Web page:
Sandra Bonfiglioli


The article addresses the case of the project of transforming the stores in Corso Libertà, in the historic centre of Bolzano (Italy), into a Natural Mall (Centro Commerciale Naturale – CCN) and analyses the participatory technique called co-planning and the government’s strategy of public/private partnership. This successful case represents a practical example of participatory governance, able to make the territory more attractive and sustainable, by transforming the geographical proximity of several businesses into a collective enterprise for the management of business development. This is a process that starts with the creation of the partnership and finishes with the realization of a Statute for business development.

The project arose from the need to change the individual management of businesses affected by the crisis of 2007, which are located in a historic area that despite having many qualities was quite unattractive. Three trade associations proposed a partnership to the Municipality that, in 2011, started an extensive renovation project of the area as part of the new master plan of the city, deciding to enhance the human resources of the territory and use the philosophy of public action, experimented in 1992 in the co-planned management of the Piano dei Tempi (Time Plan).

“Co-planning together” is both a philosophy as well as a technique that acts according to the logic of the territory, but is it an approach replicable in other regions of the world? There are reasons to believe it is. Since the ‘80s in Europe the toolbox for urban planning has changed, including in the territorial scale of planning interventions.  But action in a territory does not necessarily follow a logic of the territory understood as the appropriate space for addressing an urban problem. Territory, as a planning concept, includes the dimension of historical time and is a historical habitat configuration. This doctrine of urban space and time was born in Italy as part of the women’s movement at the end of the ‘80s and included issues of family, children and jobs, putting the quality of life in the centre of the urban transformation. The initial practice of enhancing human relations of the local territory became the general logic of the approach to the project, sensitive to women’s culture and daily practices of living. This is a project of transformation of the territories of the world, in the spirit of the UN Agenda 2030, that can potentially enhance the value the special and complex competence of women, opening spaces for action that go beyond the domestic sphere, to care of the world for a material and cultural development of living beings.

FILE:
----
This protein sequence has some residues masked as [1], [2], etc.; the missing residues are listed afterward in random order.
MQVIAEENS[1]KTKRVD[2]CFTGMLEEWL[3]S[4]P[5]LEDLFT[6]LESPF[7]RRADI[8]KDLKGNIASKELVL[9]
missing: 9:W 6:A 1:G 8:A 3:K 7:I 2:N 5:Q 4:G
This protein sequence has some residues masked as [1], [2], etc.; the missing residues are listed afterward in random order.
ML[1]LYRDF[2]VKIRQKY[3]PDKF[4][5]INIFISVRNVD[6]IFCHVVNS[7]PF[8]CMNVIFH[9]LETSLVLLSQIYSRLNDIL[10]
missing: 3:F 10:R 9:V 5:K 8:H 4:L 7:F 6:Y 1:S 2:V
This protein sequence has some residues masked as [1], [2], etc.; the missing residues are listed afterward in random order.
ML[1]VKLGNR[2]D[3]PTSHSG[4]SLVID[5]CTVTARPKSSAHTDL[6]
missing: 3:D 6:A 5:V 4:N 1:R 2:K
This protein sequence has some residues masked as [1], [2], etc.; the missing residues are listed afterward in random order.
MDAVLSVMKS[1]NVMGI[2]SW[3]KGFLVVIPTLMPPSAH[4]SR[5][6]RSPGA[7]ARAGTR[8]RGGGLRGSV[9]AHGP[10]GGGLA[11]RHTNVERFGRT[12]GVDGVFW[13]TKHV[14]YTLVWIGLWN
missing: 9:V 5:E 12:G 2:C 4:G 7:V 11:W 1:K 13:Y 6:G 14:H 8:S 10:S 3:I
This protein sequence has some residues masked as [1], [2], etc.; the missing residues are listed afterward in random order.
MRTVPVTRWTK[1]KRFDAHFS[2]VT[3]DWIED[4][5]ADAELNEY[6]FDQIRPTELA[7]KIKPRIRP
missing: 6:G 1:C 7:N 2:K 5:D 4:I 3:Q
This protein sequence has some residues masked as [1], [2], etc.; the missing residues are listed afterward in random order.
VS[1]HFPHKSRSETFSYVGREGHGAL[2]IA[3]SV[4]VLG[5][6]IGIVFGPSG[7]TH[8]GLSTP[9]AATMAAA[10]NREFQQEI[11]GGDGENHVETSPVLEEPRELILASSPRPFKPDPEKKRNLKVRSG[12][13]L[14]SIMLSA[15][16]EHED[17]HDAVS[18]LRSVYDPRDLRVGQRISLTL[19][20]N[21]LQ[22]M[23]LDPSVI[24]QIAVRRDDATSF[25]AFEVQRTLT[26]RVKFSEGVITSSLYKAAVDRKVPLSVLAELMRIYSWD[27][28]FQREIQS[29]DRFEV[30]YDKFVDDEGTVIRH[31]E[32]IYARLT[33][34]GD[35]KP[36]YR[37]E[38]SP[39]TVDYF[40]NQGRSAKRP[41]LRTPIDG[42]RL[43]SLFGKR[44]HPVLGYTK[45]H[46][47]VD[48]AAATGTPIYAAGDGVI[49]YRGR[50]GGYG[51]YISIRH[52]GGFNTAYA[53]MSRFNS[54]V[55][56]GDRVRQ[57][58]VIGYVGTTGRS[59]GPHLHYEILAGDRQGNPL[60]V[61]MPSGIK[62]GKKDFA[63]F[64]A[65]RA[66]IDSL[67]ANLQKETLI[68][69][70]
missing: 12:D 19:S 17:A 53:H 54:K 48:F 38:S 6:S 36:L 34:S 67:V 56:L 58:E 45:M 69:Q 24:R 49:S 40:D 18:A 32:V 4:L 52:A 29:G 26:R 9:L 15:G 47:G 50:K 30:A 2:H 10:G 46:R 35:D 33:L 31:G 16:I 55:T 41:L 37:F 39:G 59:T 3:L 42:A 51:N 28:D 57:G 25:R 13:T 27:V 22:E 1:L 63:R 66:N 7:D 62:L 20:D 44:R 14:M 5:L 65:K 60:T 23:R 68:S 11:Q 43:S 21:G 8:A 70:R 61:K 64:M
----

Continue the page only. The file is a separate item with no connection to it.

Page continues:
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territory; inclusive governance; co-planning, urban planning

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